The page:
"I had to move out to Arizona about seven years ago due to a spontaneous central ventricular brain hemorrhage that I had," she said.
Mandel says her doctor prescribed her opiates to stop the pain.
"A couple years later when I stopped having them prescribed to me by my doctors at that point they were like, 'Okay Alyssa you know you are going to have to live with headaches you know it is going to be alright you don't need painkillers all the time,'" she said. "I also tried cranial cervical massage therapy which really helped with the pain, but of course I still wanted to use the pills."
When doctors cut her off, she started getting Percocets from a drug dealer.
When she couldn't afford to get any more, she turned to alcohol and was arrested for a DUI.
Trevor Ryan is another former addict getting treatment at Amity.
When he was 15-years old, he fell off a motocross bike and smashed his ankle.
"Due to an accident I had some bone grafted from the crest in my hip to my right ankle," he said.
To deal with the pain from several surgeries, he got prescribed opioids for years.
"When it came time for me to make decisions about what was right and wrong when it came to drug use I almost always made the wrong decision," he said.
He says once doctors stopped prescribing him opioids, he bought them in college and then turned to heroin and meth. Before he went down a deadly road, he put himself into rehab.
Sheila Schrader grew up close to the border where drugs were available at every turn.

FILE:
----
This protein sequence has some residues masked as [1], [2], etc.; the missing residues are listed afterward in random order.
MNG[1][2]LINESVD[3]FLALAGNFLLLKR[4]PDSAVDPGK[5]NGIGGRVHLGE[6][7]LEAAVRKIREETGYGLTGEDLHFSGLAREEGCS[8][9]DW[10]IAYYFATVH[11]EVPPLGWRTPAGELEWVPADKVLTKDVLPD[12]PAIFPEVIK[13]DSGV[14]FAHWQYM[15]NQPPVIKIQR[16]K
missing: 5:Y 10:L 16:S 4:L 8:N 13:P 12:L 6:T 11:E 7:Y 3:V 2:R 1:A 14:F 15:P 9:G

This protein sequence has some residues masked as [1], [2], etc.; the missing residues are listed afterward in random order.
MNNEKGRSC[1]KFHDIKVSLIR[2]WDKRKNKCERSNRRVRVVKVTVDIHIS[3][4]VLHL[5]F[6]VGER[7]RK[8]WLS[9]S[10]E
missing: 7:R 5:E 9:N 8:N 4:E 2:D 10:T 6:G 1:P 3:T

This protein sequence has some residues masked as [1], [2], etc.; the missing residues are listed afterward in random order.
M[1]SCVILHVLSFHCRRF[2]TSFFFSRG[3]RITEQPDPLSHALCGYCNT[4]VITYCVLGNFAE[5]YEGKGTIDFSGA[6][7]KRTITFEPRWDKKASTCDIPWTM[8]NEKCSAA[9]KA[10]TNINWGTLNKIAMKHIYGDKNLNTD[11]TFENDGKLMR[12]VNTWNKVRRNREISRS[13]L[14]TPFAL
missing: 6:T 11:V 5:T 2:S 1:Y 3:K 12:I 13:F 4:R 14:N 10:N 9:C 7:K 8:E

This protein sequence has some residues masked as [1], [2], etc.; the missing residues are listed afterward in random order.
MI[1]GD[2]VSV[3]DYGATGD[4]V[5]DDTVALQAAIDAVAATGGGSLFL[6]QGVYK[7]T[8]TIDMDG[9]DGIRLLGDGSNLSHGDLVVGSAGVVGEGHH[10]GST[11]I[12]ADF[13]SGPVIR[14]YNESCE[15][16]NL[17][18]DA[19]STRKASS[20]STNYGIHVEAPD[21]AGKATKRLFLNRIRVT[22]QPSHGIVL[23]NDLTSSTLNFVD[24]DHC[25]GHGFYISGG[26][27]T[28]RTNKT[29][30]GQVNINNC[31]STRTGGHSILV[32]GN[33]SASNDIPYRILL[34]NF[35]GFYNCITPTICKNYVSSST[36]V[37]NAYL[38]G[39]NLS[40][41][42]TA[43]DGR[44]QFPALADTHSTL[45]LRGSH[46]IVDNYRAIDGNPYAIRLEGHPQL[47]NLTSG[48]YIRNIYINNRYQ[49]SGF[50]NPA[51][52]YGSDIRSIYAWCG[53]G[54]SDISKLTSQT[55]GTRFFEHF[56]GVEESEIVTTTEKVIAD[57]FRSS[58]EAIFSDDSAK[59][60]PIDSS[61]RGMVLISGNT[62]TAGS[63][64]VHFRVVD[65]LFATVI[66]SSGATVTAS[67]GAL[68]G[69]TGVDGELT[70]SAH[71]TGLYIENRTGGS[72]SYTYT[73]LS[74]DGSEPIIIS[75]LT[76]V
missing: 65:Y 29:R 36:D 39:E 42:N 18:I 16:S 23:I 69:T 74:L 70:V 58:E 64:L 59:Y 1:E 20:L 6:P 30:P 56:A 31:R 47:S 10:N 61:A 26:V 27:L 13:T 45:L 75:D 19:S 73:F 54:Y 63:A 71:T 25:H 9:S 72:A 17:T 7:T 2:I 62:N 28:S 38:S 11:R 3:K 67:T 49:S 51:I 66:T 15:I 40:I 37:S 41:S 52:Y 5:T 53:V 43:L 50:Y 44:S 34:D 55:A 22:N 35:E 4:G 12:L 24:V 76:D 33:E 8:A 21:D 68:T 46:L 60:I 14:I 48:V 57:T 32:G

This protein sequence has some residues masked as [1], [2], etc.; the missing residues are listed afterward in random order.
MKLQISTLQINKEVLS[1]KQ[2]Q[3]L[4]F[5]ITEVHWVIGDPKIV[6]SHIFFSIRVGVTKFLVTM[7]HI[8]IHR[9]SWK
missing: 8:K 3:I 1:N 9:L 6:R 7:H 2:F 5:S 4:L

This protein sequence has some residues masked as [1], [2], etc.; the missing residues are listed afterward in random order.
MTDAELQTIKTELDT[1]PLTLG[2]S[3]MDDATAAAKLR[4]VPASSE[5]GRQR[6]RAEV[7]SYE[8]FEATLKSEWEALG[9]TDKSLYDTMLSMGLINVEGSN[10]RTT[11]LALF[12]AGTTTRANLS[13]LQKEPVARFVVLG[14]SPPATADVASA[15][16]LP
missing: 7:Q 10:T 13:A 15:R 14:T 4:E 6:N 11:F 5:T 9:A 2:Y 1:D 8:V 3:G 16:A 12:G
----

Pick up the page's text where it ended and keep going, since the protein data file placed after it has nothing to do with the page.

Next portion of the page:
"I actually ended up using heroin for the first time when I was 18-years-old," said Schrader.
She says she started using a very strong opioid and even continued through two pregnancies exposing one of her daughters to a dark time her in life.
"The youngest one used to watch me fix, I used to fix right in front of her," she said. "I would have her guarding the windows making sure nobody would walk up on the car while I would fix and I really go down there."
A DUI brought her to the treatment center.
"I got here and there was a big sigh as I came in," she said.
All three are sober and say the big reason for that is called "circles" where recovering addicts sit in a circle and share their story.
"Sitting in circles with people that have similar stories like me is what has really saved my life being able to share my story or to hear their story and get feedback and don't let the trauma or anything I have done chain me down anymore," said Mandel.
They encourage people to try other medications before using opioids and learn how to create distractions from the pain through different therapies.